Floating in the pool one day I attempted to recall nearly every swimsuit I have ever worn, and to remember how I felt about myself, my body, my life, at the time. Some of these recollections originate from ancient black and white snapshots taken by my mom. As the decades glide swiftly past and the currents of my life overflow with memories, I am startled at how little I appreciated the body I was born with.
1960’s Blooming Bud
Oh, how I wish I could be as content in my body as I was at the age of 2. When I look at this picture taken at Carlyle Lake, I see a lucky little girl, surrounded with boys who made an impression on shaping me… my older brother and cousins. This little girl stands solid on her pudgy legs, pleased in her baby fat, her tummy full of snacks and milk. The baggy two-piece swimsuit, mismatched bottom and white halter top is adorable, and is rather in style today, except for the bagginess.
How cute I was in my little strawberry print one- piece at the sweet age of 4. The excitement of climbing into the little wading pool bubbles up in my mind and to this day I can feel the rubbery surface beneath my little toes, feel the pebbles under the rubber. The sweet little face in that photo shows a cheerful squinty toddler without a care in the world beyond my mothers’ attempts to keep the grass clippings out of the pool. I had no thoughts about how I looked in the bathing suit, only that I was happy to be with my brother and sister and cousins on a hot summer day.
About the age of 9 I had become aware that it was vital to be tan. Thus, my sister and I took the time out from playing with our beloved Barbies to smother ourselves with baby oil and fry our virgin skin. For this exercise in failure I sported a pink floral with an attached flouncy skirt. We would lay side by side on a bedsheet with blades of dry summer grass poking our pale bodies under us and the glaring UV rays ruining our unsullied skin. I recall the impatience I felt as my energetic self would lift the fabric to assess for any tan marks, and the disappointment when after 10 minutes prone on the ground no results were to be found. Our mother, undoubtedly hoping we would fall asleep and give her a break from our giggling noisiness, insisted we wear sunglasses to protect our eyes. That way we would be able to read teen magazines directing us on how to become beautiful in the future.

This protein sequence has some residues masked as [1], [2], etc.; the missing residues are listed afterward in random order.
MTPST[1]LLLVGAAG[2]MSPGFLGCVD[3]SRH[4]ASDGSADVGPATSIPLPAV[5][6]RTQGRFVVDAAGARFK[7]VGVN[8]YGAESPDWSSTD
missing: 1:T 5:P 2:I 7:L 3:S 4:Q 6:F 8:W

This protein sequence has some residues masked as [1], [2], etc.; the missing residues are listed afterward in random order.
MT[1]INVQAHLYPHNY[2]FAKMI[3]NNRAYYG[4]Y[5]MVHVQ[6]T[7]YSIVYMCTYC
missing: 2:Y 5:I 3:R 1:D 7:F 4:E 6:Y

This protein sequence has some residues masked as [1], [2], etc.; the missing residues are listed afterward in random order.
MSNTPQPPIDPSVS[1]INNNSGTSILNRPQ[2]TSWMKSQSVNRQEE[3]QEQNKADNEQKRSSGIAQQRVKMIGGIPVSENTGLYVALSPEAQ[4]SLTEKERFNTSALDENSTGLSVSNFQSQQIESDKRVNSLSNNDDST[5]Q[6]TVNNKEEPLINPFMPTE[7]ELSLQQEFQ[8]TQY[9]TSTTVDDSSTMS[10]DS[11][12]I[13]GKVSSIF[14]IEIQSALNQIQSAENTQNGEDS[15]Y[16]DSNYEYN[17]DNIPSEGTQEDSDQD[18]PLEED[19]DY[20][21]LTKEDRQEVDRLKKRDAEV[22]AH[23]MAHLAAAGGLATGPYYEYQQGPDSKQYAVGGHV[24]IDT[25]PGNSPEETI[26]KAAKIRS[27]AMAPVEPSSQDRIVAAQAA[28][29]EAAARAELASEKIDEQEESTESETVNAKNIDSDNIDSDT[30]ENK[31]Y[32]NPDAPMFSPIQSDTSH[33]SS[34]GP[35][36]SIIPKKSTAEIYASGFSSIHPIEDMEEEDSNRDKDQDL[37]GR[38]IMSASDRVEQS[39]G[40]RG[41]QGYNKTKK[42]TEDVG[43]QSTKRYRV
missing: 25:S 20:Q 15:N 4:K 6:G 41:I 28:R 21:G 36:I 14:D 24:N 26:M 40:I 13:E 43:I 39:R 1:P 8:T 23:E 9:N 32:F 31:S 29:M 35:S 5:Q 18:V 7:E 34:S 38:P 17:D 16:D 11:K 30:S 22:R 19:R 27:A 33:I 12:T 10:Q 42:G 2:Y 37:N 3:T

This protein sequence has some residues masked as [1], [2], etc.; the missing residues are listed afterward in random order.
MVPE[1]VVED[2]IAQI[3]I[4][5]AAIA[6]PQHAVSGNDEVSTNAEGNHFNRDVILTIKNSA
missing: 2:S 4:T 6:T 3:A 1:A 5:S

This is the decade I went from being a carefree child to becoming a free spirit. I also developed a love/hate relationship with myself. Most days I was unhappy with my appearance. I felt I was so skinny and flat chested that no boy would ever like me. I thought everybody was staring at my overbite. I was highly self-conscious and wanted to disappear. I spent a lot of time reading romance books and craving a boyfriend. The summer before high school I had a near death experience when my appendix burst on the operating table and spent weeks recovering in the hospital. The surgeon did a hatchet job. My underlying thought process was about how ugly the massive damn scar looked. This is when the hatred of my stomach began. When I was finally able to start gym in school, changing into our PE uniform was brutal. Of all the many faults my body had to be hidden from the girls in the locker room, now I had to add my disgusting stomach. It was not until three years later that I wore a two-piece, at the prodding of my best friends. It was all the fashion at the end of the 1970’s and peer pressure gave me a false confidence. I was thin, yet I was so concerned about my hideous appendectomy scar and the pooch from the surgery. I let it consume my entire life really, always focusing on my abdomen and how insufficiently flat my stomach was. But I did love the attention bestowed on me while in that brown string bikini. I soon realized that at 17 there is no man in the world that would scoff at a woman just because of an appendectomy scar if he thought he had a chance with her!
The power of sexuality became my modus operandi. Literally with the wink of an eye, a beguiling smile or a dance move, young men would come to attendance. The awkward little girl who thought she would never have a boyfriend now juggled four at a time. I was a party girl, ready to drink and dance and have fun. I felt like I had the upper hand as I made decisions on who to see on which night.
I fell in love and married early, at 21. My husband adored everything about me, faults and all, maybe especially my faults. My favorite suit at this time was a purple poly one piece with a large silver diamond print on the bosom, which I thought hid the fact that I had none. I was thin and yet I still thought I had to hide the poochy stomach. I never thought my body was all that attractive, but my husband and I were in love, and that gave us both such confidence in one another.
Pregnancy years. How great it was to not have to worry about an expanding mid-section while I gained 20 pounds! Maternity swimsuits are the ultimate for saying pamper me and give me all the ice cream. Post pregnancy all the attention was on my beautiful babies and I was so proud to show them off. Having two babies under two years apart, I was too exhausted to really think much about my own appearances. I sure enjoyed picking out their clothes though.